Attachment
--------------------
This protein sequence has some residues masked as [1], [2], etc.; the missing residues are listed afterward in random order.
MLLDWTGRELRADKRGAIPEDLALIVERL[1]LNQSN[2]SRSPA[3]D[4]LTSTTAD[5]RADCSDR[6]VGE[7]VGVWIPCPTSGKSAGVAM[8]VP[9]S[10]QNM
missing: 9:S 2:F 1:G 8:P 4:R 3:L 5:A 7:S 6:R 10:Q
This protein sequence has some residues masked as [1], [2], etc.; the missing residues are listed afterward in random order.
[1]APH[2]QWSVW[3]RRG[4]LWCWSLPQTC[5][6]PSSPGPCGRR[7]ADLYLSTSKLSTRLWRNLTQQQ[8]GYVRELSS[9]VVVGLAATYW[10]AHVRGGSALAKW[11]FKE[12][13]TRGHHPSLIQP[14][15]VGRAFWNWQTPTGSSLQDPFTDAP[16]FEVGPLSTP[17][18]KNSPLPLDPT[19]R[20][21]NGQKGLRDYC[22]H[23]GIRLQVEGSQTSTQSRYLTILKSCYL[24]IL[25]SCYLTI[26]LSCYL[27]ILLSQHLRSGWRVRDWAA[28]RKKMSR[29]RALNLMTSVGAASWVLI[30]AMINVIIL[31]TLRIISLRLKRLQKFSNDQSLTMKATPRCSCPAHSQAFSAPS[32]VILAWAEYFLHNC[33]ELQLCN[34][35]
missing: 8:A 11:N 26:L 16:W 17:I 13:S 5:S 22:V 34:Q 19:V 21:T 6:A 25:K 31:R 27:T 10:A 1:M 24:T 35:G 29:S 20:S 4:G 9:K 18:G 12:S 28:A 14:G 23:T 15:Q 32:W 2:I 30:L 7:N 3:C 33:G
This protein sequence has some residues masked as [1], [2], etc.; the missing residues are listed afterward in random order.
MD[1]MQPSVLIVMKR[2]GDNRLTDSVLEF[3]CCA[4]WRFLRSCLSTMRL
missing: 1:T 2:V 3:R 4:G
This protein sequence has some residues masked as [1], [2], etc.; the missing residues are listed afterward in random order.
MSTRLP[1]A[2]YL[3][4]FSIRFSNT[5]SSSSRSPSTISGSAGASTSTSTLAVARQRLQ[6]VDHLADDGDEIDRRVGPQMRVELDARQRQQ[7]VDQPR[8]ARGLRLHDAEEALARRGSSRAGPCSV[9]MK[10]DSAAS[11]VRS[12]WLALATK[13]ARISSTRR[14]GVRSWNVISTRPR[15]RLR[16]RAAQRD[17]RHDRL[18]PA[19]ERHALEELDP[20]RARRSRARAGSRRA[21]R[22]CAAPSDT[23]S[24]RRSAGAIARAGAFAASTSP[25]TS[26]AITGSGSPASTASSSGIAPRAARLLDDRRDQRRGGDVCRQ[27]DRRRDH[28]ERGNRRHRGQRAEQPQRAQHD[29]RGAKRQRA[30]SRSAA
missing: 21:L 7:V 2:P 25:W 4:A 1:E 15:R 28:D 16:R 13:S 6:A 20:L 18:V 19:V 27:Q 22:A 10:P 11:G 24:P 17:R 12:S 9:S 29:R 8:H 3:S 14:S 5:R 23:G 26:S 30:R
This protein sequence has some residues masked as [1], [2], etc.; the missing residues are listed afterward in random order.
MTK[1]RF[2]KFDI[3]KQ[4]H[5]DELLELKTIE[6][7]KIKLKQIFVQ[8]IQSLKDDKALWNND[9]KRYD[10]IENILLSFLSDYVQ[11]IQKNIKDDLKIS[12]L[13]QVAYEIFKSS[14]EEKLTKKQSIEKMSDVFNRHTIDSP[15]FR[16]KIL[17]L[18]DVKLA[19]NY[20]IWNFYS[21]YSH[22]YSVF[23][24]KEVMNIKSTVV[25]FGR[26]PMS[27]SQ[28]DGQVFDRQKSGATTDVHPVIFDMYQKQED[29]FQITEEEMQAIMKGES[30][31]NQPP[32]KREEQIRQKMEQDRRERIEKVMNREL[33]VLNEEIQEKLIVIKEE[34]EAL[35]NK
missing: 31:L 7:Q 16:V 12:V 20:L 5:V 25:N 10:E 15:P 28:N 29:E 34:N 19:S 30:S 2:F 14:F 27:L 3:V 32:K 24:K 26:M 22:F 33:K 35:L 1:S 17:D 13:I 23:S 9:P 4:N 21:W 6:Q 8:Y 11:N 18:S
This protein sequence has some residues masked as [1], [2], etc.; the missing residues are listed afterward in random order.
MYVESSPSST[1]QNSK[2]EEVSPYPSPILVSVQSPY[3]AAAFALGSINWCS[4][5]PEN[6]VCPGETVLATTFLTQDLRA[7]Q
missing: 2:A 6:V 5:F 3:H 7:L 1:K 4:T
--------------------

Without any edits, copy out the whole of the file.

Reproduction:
This protein sequence has some residues masked as [1], [2], etc.; the missing residues are listed afterward in random order.
MLLDWTGRELRADKRGAIPEDLALIVERL[1]LNQSN[2]SRSPA[3]D[4]LTSTTAD[5]RADCSDR[6]VGE[7]VGVWIPCPTSGKSAGVAM[8]VP[9]S[10]QNM
missing: 9:S 2:F 1:G 8:P 4:R 3:L 5:A 7:S 6:R 10:Q
This protein sequence has some residues masked as [1], [2], etc.; the missing residues are listed afterward in random order.
[1]APH[2]QWSVW[3]RRG[4]LWCWSLPQTC[5][6]PSSPGPCGRR[7]ADLYLSTSKLSTRLWRNLTQQQ[8]GYVRELSS[9]VVVGLAATYW[10]AHVRGGSALAKW[11]FKE[12][13]TRGHHPSLIQP[14][15]VGRAFWNWQTPTGSSLQDPFTDAP[16]FEVGPLSTP[17][18]KNSPLPLDPT[19]R[20][21]NGQKGLRDYC[22]H[23]GIRLQVEGSQTSTQSRYLTILKSCYL[24]IL[25]SCYLTI[26]LSCYL[27]ILLSQHLRSGWRVRDWAA[28]RKKMSR[29]RALNLMTSVGAASWVLI[30]AMINVIIL[31]TLRIISLRLKRLQKFSNDQSLTMKATPRCSCPAHSQAFSAPS[32]VILAWAEYFLHNC[33]ELQLCN[34][35]
missing: 8:A 11:N 26:L 16:W 17:I 13:S 5:S 22:V 34:Q 19:V 21:T 6:A 25:K 31:R 27:T 10:A 1:M 24:T 35:G 29:S 20:S 4:G 9:K 18:G 12:S 28:A 14:G 23:T 15:Q 32:W 2:I 30:L 7:N 3:C 33:G
This protein sequence has some residues masked as [1], [2], etc.; the missing residues are listed afterward in random order.
MD[1]MQPSVLIVMKR[2]GDNRLTDSVLEF[3]CCA[4]WRFLRSCLSTMRL
missing: 1:T 2:V 3:R 4:G
This protein sequence has some residues masked as [1], [2], etc.; the missing residues are listed afterward in random order.
MSTRLP[1]A[2]YL[3][4]FSIRFSNT[5]SSSSRSPSTISGSAGASTSTSTLAVARQRLQ[6]VDHLADDGDEIDRRVGPQMRVELDARQRQQ[7]VDQPR[8]ARGLRLHDAEEALARRGSSRAGPCSV[9]MK[10]DSAAS[11]VRS[12]WLALATK[13]ARISSTRR[14]GVRSWNVISTRPR[15]RLR[16]RAAQRD[17]RHDRL[18]PA[19]ERHALEELDP[20]RARRSRARAGSRRA[21]R[22]CAAPSDT[23]S[24]RRSAGAIARAGAFAASTSP[25]TS[26]AITGSGSPASTASSSGIAPRAARLLDDRRDQRRGGDVCRQ[27]DRRRDH[28]ERGNRRHRGQRAEQPQRAQHD[29]RGAKRQRA[30]SRSAA
missing: 21:L 7:V 2:P 25:W 4:A 1:E 15:R 28:D 16:R 13:S 6:A 20:L 18:V 19:V 27:Q 22:A 10:P 11:G 24:P 17:R 12:S 9:S 29:R 8:H 3:S 14:S 5:R 23:G 26:S 30:R
This protein sequence has some residues masked as [1], [2], etc.; the missing residues are listed afterward in random order.
MTK[1]RF[2]KFDI[3]KQ[4]H[5]DELLELKTIE[6][7]KIKLKQIFVQ[8]IQSLKDDKALWNND[9]KRYD[10]IENILLSFLSDYVQ[11]IQKNIKDDLKIS[12]L[13]QVAYEIFKSS[14]EEKLTKKQSIEKMSDVFNRHTIDSP[15]FR[16]KIL[17]L[18]DVKLA[19]NY[20]IWNFYS[21]YSH[22]YSVF[23][24]KEVMNIKSTVV[25]FGR[26]PMS[27]SQ[28]DGQVFDRQKSGATTDVHPVIFDMYQKQED[29]FQITEEEMQAIMKGES[30][31]NQPP[32]KREEQIRQKMEQDRRERIEKVMNREL[33]VLNEEIQEKLIVIKEE[34]EAL[35]NK
missing: 31:L 7:Q 16:V 12:V 20:L 5:V 25:N 10:E 15:P 28:N 29:E 34:N 19:S 30:S 2:F 14:F 27:L 3:V 32:K 24:K 26:M 22:F 33:K 35:L 1:S 17:D 13:I 23:S 9:P 4:N 21:W 6:Q 8:Y 11:N 18:S
This protein sequence has some residues masked as [1], [2], etc.; the missing residues are listed afterward in random order.
MYVESSPSST[1]QNSK[2]EEVSPYPSPILVSVQSPY[3]AAAFALGSINWCS[4][5]PEN[6]VCPGETVLATTFLTQDLRA[7]Q
missing: 2:A 6:V 5:F 3:H 7:L 1:K 4:T